An empirical framework developed for selecting B2B ebusiness models the case of Australian agribusiness firms

The internal and external factors affecting how Australian agribusiness organizations choose an e-business model are considered by Ng. He also explores how the organizations behave in their choice of e-business models for conducting business-to-business e-commerce.

The ten business-to-business e-business models are:

1 Online storefront, a supplier-centric model that: is usually operated by wholesalers and retailers over the internet; allows the provision of updated information on products and services; and has the ability to instigate immediate business transaction.

2 Manufacturer, another supplier-centric model that: permits manufacturers to reach buyers directly through the internet; involves a major supplier providing its products and services to potential buyers via the internet; but has the potential of creating conflicts in a manufacturer's supply chain.

3 Buy-side, a buyer-centric model that: involves a major buyer seeking products or services from potential suppliers via the internet; encourages potential suppliers to initiate business relationships by approaching the buyer; and enables buyers to reduce their costs by enabling them to view the list of products or services being offered to them.

4 Distribution portal, a supplier-centric model that: collates a few major suppliers who then sell their products or services as a group, to a set of potential buyers, via the internet; enables selling organizations to cut the cost of sales through more efficient order processing and tracking of order changes; and is attractive to buyers because it enables them to make several purchases from a group of suppliers that offer a range of related products or services.

5 E-speculator, a buyer-centric model that: enables organizations to gain real-time information that can be transferred into competitive advantage among a large group of buyers; and seeks to capitalize on a large quantity of market information, such as pricing.

6 Mega-exchange, a model that is neutral between supplier and buyer and that: acts as a central trading hub to facilitate transactions between buyers and suppliers; is usually run by third-party market makers, where it gathers buyers and suppliers to enable efficient trading between them.

7 Procurement portal, a buyer-centric model that: brings a few buyers together to purchase products or services as a group from a set of potential suppliers via the internet; and enables buying organizations to gain economic benefits such as bulk discount.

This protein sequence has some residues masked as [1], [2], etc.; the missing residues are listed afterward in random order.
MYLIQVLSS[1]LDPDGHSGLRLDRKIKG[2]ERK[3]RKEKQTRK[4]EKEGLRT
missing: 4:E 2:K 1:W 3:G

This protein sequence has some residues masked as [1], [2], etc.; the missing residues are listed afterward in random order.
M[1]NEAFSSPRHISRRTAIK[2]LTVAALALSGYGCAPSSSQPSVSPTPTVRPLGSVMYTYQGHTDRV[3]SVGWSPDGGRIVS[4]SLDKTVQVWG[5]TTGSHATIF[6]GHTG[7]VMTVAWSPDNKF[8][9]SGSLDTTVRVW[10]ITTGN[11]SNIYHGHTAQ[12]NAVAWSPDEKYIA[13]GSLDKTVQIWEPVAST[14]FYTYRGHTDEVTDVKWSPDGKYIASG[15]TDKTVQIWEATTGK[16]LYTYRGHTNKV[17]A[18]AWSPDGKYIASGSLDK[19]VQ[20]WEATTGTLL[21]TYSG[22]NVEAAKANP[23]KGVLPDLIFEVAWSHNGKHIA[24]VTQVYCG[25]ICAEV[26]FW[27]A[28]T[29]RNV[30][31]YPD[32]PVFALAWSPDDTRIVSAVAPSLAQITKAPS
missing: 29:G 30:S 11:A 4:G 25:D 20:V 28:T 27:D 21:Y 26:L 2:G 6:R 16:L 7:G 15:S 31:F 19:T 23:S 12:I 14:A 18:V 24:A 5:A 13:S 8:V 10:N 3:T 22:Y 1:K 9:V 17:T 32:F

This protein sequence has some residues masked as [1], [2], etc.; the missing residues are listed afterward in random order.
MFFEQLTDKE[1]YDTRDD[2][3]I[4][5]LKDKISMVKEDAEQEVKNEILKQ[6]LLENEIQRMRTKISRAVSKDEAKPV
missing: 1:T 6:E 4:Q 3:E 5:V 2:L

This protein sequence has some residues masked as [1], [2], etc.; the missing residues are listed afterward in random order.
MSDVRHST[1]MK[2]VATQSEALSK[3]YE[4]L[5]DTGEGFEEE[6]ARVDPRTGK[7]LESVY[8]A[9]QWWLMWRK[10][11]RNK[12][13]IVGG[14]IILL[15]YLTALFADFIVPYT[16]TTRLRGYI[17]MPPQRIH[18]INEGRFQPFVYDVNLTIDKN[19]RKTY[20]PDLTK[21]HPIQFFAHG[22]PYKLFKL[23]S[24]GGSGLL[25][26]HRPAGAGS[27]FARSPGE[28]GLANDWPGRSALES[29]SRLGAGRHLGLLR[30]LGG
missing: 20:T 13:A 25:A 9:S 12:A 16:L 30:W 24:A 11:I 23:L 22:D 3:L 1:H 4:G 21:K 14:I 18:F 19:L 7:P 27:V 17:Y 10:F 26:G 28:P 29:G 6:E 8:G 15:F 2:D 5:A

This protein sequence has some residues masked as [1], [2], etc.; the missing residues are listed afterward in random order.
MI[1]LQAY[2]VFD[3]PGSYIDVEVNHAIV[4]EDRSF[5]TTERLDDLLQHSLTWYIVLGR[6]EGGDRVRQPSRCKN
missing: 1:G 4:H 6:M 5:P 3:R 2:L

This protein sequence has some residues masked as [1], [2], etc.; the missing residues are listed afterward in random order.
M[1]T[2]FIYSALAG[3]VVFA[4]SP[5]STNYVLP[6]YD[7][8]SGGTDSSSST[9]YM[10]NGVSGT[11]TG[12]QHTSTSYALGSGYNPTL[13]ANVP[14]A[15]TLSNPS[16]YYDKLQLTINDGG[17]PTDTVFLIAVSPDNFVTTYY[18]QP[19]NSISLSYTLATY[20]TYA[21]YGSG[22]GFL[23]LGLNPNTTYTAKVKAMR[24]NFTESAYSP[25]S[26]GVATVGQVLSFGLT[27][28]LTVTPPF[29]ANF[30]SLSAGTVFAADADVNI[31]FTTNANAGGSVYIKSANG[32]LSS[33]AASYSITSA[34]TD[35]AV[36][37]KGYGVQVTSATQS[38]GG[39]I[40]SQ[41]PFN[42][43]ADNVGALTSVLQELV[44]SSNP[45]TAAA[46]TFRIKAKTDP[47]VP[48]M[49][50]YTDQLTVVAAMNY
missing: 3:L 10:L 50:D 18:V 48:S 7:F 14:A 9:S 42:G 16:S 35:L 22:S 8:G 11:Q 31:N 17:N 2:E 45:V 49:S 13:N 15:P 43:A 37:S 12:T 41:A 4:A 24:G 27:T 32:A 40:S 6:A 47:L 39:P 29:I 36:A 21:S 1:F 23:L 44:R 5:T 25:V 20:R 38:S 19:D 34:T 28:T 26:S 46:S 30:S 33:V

8 Sell-side asset exchange, a supplier-centric model that: enables trading, swapping and reselling of orders among a closed group of suppliers; requires strong relationships within the supplier community; and depends, for its success, on the ability to swap and resell orders efficiently within the group of suppliers.

9 Solution provider, a model that is neutral between supplier and buyer and that: is intended to embed unique and valuable services to the product sales;

enables organizations to leverage their distinctive expertise in specific areas; and provides the opportunity to capture niche markets that have regarded value-added services as being more important than price in the buying decision. 10 Specialist originator, a buyer-centric model that: seeks to standardize and automate the buyer decision-making process for more complex products; aggregates complex products and bundles them into larger order requests, then sends the transactions to the exchanges for execution; and requires organizations to have a good understanding of issues related to customer decision making and to be committed to providing real-time support for online customers.

Ng reveals that the internal influencing factors regarded as important by Australian agribusiness organizations in the selection of business-to-business e-business models are: the resources available; target market segment and market scope; nature of products or services; technological infrastructure and knowledge; understanding of e-business models; organizational structure and culture; and types of business strategy. The external influencing factors are: strategic partners' influence; type of industry; competitors' influence; and market trends. The research reveals that, in general, the internal factors appear to be more influential than the external factors.

Ng's research shows that, among Australian agribusinesses, the procurement portal, manufacturer, mega-exchange, online storefront and distribution portal models appear to be commonly used. In contrast, the e-spectator, solution supplier, buy-side, sell-side asset exchange and specialist originator models are less frequently used. The procurement portal model is the most commonly used in the agribusiness industry because current market trends indicate that buyers are making purchases as groups and are acknowledging the benefits (such as discount purchases) involved. The sell-side asset exchange and specialist originator models are the two least used, probably because of their complexity and perceived lack of sustainability to the agribusiness industry, which is in only the infant stage of adopting e-business.

Ng presents a selection process for business-to-business ebusiness models:

• Step 1: identify and understand the types of model available.

• Step 2: identify the factors influencing the choice of models.

• Step 3: determine the appropriateness, relevance and importance of the influencing factors.

• Step 4: select the business-to-business e-business model.

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